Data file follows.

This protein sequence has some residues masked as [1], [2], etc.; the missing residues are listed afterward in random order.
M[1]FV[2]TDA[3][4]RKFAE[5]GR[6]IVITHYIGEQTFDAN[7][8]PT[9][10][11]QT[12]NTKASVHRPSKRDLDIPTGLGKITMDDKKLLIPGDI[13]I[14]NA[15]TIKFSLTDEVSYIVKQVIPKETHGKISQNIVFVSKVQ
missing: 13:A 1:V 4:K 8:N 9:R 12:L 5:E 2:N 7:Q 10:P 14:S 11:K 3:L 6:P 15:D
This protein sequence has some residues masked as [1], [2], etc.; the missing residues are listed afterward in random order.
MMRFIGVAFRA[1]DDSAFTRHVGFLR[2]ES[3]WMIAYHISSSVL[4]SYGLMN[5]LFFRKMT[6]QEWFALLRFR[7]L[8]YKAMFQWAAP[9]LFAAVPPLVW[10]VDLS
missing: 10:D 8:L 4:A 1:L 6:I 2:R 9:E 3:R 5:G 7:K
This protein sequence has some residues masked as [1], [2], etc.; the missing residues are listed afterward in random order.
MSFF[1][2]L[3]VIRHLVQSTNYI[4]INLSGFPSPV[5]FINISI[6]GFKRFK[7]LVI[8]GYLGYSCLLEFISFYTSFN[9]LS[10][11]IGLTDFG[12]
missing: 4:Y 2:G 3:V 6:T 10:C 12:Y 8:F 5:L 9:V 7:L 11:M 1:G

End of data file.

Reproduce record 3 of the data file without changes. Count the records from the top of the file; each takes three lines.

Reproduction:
This protein sequence has some residues masked as [1], [2], etc.; the missing residues are listed afterward in random order.
MSFF[1][2]L[3]VIRHLVQSTNYI[4]INLSGFPSPV[5]FINISI[6]GFKRFK[7]LVI[8]GYLGYSCLLEFISFYTSFN[9]LS[10][11]IGLTDFG[12]
missing: 4:Y 2:G 3:V 6:T 10:C 12:Y 8:F 5:L 9:V 7:L 11:M 1:G